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Xavier Timoteo Martinez
Five Views: An Ethnic Historic Site Survey for California



Mexican War
World War II
Chicano Movement

Historic Sites
Selected References


A History of Mexican Americans in California:

Spreckels' "Little Tijuana"
Spreckels, Monterey County

"Little Tijuana" in the Salinas Valley of Monterey County no longer exists. The site is now the location of the Freeze General Construction Company. The site has two wooden structures and a large lumber yard area, all enclosed by a chain link fence. The entire town of Spreckels was originally owned by Claus Spreckels, and the Spreckels sugar beet refinery is located across the road from the construction company.

When Claus Spreckels, the "Sugar King," left Hawaii and established his sugar refinery in the Salinas Valley in 1899, he built the town of Spreckels as a planned community for his Anglo factory workers. Subsequently, Spreckels planned another residential area adjacent to the main town to provide housing for Mexican field worker families, some of whom were recruited from Colorado, while others were imported from Mexico. Spreckels' proposed community for Mexicanos was never built. The small, neat homes and well-plotted streets remained in blueprint form, in the Spreckels' archives.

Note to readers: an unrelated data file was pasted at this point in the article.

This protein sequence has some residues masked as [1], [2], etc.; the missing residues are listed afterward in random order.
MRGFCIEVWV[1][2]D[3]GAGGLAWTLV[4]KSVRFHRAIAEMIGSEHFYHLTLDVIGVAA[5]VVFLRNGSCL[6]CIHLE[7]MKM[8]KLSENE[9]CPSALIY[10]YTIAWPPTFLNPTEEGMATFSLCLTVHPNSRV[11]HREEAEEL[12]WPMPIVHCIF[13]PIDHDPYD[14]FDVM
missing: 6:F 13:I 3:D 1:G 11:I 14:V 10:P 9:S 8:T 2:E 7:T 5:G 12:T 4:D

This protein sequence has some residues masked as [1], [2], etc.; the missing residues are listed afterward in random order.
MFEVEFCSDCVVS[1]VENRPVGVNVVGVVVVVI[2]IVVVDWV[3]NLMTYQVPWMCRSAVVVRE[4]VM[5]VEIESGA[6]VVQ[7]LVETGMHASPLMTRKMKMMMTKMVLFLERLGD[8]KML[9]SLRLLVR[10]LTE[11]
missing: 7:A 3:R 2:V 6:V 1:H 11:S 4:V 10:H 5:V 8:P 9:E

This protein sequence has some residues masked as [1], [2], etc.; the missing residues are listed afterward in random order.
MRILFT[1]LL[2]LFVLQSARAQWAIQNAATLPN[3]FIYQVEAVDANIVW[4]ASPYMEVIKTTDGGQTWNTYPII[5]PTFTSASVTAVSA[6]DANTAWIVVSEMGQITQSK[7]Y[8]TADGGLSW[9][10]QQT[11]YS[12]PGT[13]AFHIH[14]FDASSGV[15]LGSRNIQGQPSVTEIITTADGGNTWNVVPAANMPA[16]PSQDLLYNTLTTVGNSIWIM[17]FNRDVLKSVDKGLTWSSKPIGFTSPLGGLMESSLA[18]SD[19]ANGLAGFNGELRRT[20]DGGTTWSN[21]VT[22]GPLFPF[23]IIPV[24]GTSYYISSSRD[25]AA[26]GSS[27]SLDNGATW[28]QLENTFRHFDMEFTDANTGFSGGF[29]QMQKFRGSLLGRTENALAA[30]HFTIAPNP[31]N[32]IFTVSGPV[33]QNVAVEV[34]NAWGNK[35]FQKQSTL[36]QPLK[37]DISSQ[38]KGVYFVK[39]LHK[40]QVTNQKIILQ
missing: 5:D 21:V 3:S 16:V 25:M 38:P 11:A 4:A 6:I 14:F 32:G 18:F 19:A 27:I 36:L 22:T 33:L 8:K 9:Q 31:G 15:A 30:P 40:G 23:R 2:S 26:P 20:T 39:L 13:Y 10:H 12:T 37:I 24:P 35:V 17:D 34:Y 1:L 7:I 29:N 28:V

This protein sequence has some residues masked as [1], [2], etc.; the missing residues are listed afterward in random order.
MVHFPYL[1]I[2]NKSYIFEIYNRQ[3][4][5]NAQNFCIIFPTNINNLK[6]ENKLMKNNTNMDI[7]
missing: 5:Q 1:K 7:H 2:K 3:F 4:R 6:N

The site of the proposed Mexican community, however, did become the Mexicano colonia at Spreckels, and came to be called Little Tijuana. While much research remains to be done on the colonia itself, the historical significance of the colonia and of Spreckels is that development of the sugar beet industry was the primary basis for migration of large numbers of Mexicanos into the Salinas Valley in the early twentieth century. The sugar beet industry in California was developed with contract Mexican family labor, and Monterey County was the earliest major testing ground of a large, agri-industrial complex using this type of labor system. The Monterey County experience with Mexican family contract labor became an important wage-labor model for twentieth century agribusiness in California. Further, at Spreckels, as in Ventura County, Mexican farm labor was brought in to replace Japanese farm workers, who also operated under a contract system but who had brought down the wrath of the growers by striking for higher wages. In some cases, as in the Japanese-Mexican Labor Association, organized in Oxnard in 1903, Japanese and Mexican sugar beet workers joined forces, formed a union, and struck the beet growers. However, with the exclusion of Japanese immigration in 1907, Mexicanos became the major sugar beet workers, and subsequently the major farm labor force in California.

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Last Modified: Wed, Nov 17 2004 10:00:00 pm PDT

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